The unique facts of each case will always have to be considered, but if we are talking about directions given to award covered employees by their award covered employer, it is a fairly safe bet that award provisions will be relevant to whether the direction is reasonable.

Although the Full Bench suggested the consultation provisions in awards and industrial agreements would, in similar circumstances likely apply, they acknowledged this was not a settled question of law and that again specific circumstances would determine the outcome.

While this decision doesn’t give us a neat list of steps to take when considering introducing a mandate for vaccination, it does provide some useful advice on how to consult with employees.

Consultation doesn’t give employees a veto. You must listen to your employees, but you make the final decision.

There does, however, have to be a genuine opportunity for the employee to persuade the employer to change their mind. If a decision is already definite or irrevocable, this won’t count as consultation.

What are the key takeaways?

Listed below are some key points which need to be considered when establishing whether it is lawful and reasonable to mandate Covid-19 vaccinations in a workplace without relying on a health directive.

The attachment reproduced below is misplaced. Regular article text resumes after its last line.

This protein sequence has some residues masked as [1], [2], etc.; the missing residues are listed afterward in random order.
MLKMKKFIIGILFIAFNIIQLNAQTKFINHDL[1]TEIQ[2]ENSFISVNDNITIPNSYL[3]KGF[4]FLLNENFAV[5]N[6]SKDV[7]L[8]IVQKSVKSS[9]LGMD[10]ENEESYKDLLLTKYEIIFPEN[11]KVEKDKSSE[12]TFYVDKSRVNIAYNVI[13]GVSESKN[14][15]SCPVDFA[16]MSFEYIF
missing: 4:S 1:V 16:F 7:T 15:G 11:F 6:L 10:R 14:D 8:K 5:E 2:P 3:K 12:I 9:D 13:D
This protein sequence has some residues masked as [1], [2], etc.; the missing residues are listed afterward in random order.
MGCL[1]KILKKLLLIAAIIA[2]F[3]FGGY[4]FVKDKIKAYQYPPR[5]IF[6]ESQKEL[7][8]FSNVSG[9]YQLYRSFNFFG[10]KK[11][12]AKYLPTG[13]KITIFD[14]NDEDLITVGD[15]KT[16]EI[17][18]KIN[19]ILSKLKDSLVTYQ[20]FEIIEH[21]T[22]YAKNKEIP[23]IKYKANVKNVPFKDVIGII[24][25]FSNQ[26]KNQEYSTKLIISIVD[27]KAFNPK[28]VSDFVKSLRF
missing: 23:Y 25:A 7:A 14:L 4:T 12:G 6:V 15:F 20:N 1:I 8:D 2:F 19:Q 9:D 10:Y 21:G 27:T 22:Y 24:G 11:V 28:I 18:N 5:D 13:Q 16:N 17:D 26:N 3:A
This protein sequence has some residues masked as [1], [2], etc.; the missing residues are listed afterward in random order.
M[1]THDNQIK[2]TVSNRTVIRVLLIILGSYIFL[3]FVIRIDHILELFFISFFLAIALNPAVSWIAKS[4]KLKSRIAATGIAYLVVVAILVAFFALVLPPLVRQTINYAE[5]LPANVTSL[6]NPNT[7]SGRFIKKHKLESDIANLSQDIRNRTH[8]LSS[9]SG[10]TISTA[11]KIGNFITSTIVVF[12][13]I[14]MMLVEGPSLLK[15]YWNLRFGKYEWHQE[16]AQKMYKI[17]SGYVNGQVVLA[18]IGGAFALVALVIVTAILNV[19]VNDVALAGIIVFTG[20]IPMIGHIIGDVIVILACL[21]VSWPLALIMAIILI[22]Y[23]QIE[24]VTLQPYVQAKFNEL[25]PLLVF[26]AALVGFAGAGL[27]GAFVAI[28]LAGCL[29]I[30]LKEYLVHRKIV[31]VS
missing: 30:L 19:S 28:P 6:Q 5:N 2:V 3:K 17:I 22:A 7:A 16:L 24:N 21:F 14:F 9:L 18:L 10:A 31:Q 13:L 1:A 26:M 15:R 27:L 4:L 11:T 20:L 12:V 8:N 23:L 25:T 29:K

• It’s always a question of what is reasonable in a specific context.
  • When considering introducing any Covid-19 related measures, account for genuine medical exemptions, or any other justifiable concerns employees might have.
  • The uniform WHS laws (which this case considered) require consultation, as do the equivalent laws in Victoria and WA.
  • When consulting, check to ensure that your actions meet the formal compliance obligations of your state or territory’s safety laws.
  • Check to ensure that this consultation also meets any award requirements (it probably will, and you might as well also comply with those).
  • Make sure the consultation is genuine (listen to what employees have to say and don’t make up your mind beforehand).
  • It is still a decision for management to make; employees don’t have a veto.
  • The Full Bench noted that the obligation to consult is ‘as far as reasonably practicable’ and noted that if there were to be a rapid change, such as a new variant of Covid-19 emerging, the process could be sped up.

In a nutshell; what is reasonable depends on the context, but employers should engage in genuine consultation as far as reasonably practicable before making significant changes on WH&S/OH&S grounds.

© Bristow Legal (December 2021). Individual liability limited by a scheme approved under Professional Standards Legislation.

Please note that this publication is for information only and is not legal advice. You should obtain advice that is specific to your circumstances and not rely upon this publication as legal advice.

About the author: 

A senior lawyer at Brisbane-based Bristow Legal, specialists in the road transport industry, Paul Murray has worked for employers, contractors and employees in employment law matters across a range of industries. He has appeared before the Fair Work Commission and the Queensland Industrial Relations Commission as well as representing clients and members in conciliations and other forms of dispute resolution.